I stopped in at our local pharmacy last evening on the way home from work. Picking out the items I needed (those in stock, anyway, our branch of this national chain is notorious for never having exactly what I need), I found myself at the back of the store, next to the pharmaceutical counter. As opposed to the usual levels of madness, the area was almost totally empty, with no one waiting in the prescription line and only one woman in the non-prescription line. An employee was behind the counter, and as I approached, I asked if I could pay for my items there (after all, there is a cash register). She responded in a sing-songy voice that I could pay anywhere.
Then she walked away from the counter. I waited a moment, assuming that her return was imminent. It seems, however, that I was wrong. I took a step in her direction, and much to my amazement, I found her fiddling with products in the natural and homeopathic department, adjacent to the pharmaceutical counter. I could feel my inner bitch start to awaken as I threw my opening salvo.
"So, I guess I can't pay here, then?"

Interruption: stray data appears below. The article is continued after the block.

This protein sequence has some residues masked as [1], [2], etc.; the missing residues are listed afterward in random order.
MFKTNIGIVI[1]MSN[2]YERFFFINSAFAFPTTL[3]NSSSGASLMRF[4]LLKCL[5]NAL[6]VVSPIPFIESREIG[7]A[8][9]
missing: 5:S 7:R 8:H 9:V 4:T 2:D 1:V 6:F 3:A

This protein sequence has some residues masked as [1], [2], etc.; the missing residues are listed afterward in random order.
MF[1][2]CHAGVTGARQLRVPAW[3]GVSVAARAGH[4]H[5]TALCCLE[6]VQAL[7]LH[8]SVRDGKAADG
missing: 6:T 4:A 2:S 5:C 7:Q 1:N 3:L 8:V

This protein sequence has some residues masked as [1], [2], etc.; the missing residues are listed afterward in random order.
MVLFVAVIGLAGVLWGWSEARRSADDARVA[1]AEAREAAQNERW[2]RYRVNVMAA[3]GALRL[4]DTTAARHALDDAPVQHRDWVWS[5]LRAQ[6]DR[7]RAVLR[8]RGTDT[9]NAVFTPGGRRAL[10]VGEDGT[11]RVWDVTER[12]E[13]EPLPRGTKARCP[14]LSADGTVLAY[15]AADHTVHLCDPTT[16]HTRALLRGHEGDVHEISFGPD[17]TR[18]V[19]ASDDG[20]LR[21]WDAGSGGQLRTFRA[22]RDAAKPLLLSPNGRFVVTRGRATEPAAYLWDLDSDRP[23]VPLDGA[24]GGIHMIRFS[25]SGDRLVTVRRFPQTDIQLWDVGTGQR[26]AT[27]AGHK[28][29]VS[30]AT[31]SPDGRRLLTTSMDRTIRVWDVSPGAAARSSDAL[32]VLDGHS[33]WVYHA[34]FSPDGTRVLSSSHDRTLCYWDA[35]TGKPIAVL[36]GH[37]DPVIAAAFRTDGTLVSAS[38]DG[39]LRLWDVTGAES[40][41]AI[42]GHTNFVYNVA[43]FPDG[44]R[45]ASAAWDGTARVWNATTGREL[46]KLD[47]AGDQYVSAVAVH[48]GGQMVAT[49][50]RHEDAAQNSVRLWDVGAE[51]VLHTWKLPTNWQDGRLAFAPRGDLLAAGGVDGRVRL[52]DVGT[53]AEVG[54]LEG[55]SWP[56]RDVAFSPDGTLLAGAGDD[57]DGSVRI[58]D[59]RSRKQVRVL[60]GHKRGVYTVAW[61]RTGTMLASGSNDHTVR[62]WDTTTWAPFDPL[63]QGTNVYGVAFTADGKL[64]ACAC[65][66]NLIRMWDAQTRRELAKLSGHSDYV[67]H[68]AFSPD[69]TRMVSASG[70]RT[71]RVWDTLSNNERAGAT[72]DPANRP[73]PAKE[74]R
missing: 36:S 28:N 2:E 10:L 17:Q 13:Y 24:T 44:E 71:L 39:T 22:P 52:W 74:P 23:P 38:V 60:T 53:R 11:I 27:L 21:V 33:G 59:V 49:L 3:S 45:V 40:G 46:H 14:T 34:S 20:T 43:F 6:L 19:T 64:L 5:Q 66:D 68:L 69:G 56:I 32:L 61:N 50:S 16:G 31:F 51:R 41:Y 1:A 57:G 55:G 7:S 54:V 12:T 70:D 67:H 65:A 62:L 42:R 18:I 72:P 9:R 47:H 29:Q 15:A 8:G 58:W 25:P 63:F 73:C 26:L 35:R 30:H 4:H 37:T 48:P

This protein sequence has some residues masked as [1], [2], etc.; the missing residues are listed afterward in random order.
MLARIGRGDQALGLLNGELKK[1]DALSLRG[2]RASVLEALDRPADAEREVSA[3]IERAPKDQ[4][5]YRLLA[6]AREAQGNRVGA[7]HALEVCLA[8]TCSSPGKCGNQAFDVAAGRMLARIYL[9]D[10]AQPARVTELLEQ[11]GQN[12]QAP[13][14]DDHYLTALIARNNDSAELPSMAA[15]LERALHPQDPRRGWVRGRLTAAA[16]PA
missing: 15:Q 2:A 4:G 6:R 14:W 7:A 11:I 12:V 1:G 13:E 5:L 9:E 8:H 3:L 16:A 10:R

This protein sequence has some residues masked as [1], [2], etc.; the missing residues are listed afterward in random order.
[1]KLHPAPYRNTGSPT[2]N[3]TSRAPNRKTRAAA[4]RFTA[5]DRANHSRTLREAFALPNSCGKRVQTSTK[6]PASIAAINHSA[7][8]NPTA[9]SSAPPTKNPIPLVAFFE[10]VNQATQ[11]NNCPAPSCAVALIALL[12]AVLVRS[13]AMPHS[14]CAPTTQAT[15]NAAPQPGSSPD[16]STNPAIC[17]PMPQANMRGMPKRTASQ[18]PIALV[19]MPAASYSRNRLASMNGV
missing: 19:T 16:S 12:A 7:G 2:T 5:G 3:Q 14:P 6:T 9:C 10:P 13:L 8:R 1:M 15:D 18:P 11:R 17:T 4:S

She looked at me, almost surprised to see that I was still there, hovering around her station.
"You can pay anywhere," she repeated, as she slid back behind the counter. "You can go pay in Cosmetics."
"But I'm already here," I said, standing firm.
"People might need to buy medicine," she replied.
"But there isn't anyone else here. I'm the only one here. If there were other people, I could understand, but there's no one," said I.
"She's right, you know," piped up the woman being helped at the non-prescription counter to my adversary behind the counter. "There's no one else waiting to be helped."
My newfound ally and I exchanged smiles and rolled our eyes.
My adversary (strange – her voice was no longer sing-songy) started to admit defeat, clearly beginning to realize how stupid she sounded, but then another pharmacist appeared and began pressing keys on the computer keyboard. "The computer is busy now," she said, with just a hint of a smile. As I rolled my eyes and quickly scanned the other registers, the other pharmacist moved away from the computer, and suddenly, it was no longer busy.
Triumphant at last, I was finally allowed to pay. Victory was mine, and how sweet it was. With my asinine little transaction behind me, I quickly made my way out of the store. It did not escape my notice that it took this lazy sloth of an individual more than twice as long to try to weasel out of helping me than it actually took for the actual transaction to take place. I marveled at her work ethic, which clearly – hopefully – had seen better days.
When I complain about stuff like this, veteran Israelis like to impress me with stories about how bad things were ten and twenty years ago, telling me that today we are seeing a real improvement. Clearly, these folks have never been to my pharmacy.